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Hi Valeria,

This topic is central to a lot of conversation, isn't it?

I agree with Karen's post: many companies thrive with a seemingly toxic culture. Where these companies may be doing right is knowing what they want, creating that culture, and then executing on the strategy. I don't agree with their methods - I do applaud their process.

Imagine if a company said, "People are our greatest asset" and backed that up with relevant actions! These toxic companies rarely portray themselves as anything other than toxic on the inside - so people know what they're signing up for. Why they continue to do so is a mystery.

Some additional resources:

Dr. Alex Pattakos is a Viktor Frankl scholar. His blog at http://globaldialoguecenter.blogs.com/meaning/ is a great connection. I also recommend his book, "Prisoners of Our Thoughts".

Seth Godin's post titled, "End you tasks, end your job?" is another view.

Thank you for your continued insight and furthering the conversation!

Cheers, Joe

Valeria

I agree with you in that a company's culture matters to its bottom-line, but I have to wonder why it is that so many companies continue to thrive in spite of the fact that their culture is "toxic", and that they continue to underutilize people's key skills and talents.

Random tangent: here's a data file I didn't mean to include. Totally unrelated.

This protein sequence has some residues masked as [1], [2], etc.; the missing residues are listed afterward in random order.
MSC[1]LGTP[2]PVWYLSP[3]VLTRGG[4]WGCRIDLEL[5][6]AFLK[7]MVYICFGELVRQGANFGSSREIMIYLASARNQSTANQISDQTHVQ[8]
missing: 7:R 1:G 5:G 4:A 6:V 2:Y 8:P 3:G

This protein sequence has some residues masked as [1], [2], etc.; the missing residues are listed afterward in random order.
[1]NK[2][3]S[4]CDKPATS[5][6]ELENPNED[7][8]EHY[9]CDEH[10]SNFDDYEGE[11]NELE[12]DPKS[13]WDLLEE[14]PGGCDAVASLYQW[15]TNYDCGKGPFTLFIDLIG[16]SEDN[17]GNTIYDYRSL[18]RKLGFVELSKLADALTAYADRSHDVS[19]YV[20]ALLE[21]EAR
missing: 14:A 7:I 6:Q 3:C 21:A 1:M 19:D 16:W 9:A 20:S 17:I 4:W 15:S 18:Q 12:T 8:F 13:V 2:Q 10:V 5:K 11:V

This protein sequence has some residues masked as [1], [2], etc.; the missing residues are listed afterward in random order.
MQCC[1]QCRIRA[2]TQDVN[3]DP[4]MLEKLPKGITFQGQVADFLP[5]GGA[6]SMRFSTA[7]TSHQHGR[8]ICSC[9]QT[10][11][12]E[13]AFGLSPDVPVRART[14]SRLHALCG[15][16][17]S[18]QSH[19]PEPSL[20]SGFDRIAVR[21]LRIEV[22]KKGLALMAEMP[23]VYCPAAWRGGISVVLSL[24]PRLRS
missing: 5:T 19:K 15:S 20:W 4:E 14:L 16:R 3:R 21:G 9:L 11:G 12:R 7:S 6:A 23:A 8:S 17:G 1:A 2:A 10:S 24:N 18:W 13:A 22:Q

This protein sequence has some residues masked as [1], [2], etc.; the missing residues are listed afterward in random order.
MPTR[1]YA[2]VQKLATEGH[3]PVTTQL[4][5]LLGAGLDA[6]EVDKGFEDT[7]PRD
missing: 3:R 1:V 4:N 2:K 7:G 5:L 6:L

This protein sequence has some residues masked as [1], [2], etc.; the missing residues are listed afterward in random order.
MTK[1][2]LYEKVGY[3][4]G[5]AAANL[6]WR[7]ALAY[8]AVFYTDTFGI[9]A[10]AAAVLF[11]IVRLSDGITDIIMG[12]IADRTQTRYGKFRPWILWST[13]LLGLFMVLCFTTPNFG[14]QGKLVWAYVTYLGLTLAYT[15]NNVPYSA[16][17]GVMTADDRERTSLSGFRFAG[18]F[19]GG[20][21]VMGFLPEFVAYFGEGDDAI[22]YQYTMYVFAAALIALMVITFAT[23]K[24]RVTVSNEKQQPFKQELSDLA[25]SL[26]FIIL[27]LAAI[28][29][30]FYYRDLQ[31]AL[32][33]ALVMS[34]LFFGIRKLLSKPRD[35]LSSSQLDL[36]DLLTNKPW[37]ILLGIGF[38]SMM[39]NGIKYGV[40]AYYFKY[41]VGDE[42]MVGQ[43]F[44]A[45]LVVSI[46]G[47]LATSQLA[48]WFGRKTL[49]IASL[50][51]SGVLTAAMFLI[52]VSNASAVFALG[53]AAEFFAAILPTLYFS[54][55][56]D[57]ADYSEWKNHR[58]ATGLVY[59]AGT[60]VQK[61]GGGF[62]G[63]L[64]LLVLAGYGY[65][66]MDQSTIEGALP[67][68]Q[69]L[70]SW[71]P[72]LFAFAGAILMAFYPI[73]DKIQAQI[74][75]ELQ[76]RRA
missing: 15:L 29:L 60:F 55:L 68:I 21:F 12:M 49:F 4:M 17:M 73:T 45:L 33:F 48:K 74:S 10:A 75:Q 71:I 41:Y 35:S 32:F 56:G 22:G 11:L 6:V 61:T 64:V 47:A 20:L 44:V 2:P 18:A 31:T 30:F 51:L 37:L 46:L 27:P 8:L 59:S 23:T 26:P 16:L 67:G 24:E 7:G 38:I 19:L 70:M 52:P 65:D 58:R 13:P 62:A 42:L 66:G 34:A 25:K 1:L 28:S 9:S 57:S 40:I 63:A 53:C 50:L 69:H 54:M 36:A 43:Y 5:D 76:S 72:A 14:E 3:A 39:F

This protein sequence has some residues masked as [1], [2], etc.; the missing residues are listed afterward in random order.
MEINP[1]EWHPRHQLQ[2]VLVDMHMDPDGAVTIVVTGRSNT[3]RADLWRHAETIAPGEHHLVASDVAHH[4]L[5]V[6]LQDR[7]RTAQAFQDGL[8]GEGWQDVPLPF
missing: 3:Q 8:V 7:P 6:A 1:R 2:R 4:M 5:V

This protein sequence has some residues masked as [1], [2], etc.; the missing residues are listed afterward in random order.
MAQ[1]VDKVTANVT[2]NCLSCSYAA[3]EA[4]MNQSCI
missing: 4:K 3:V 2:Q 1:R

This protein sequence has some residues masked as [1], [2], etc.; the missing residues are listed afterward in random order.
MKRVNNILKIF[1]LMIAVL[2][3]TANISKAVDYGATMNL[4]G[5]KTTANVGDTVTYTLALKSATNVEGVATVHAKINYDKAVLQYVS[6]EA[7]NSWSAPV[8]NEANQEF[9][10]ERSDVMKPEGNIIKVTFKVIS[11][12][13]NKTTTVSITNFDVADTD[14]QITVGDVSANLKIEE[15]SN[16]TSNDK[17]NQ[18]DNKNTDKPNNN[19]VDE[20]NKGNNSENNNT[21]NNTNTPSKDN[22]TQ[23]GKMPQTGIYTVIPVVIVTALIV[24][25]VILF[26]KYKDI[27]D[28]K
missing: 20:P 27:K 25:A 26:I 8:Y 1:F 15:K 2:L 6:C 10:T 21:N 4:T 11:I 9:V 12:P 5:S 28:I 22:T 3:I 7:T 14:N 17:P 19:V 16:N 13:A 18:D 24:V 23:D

For various reasons (sometimes fear based), people continue to put up with bad situations in the workplace for fear of losing their jobs. This creates a culture of "fear", and only the confident few will find greener pastures elsewhere.

During my career, I've often found myself wondering about the meaning of many situations. Every day I hear stories of toxic bosses and workplaces, and it's making the lives of otherwise happy people quite miserable. In many cases, people who are responsible for this negativity unfortunately get promoted. In these cases, task fulfillment is the only thing that matters to these companies, and the bottom-line is actually increased as a result of this behaviour.

Perhaps the people who contribute to a negative culture should read Viktor Frankl's wonderful book.


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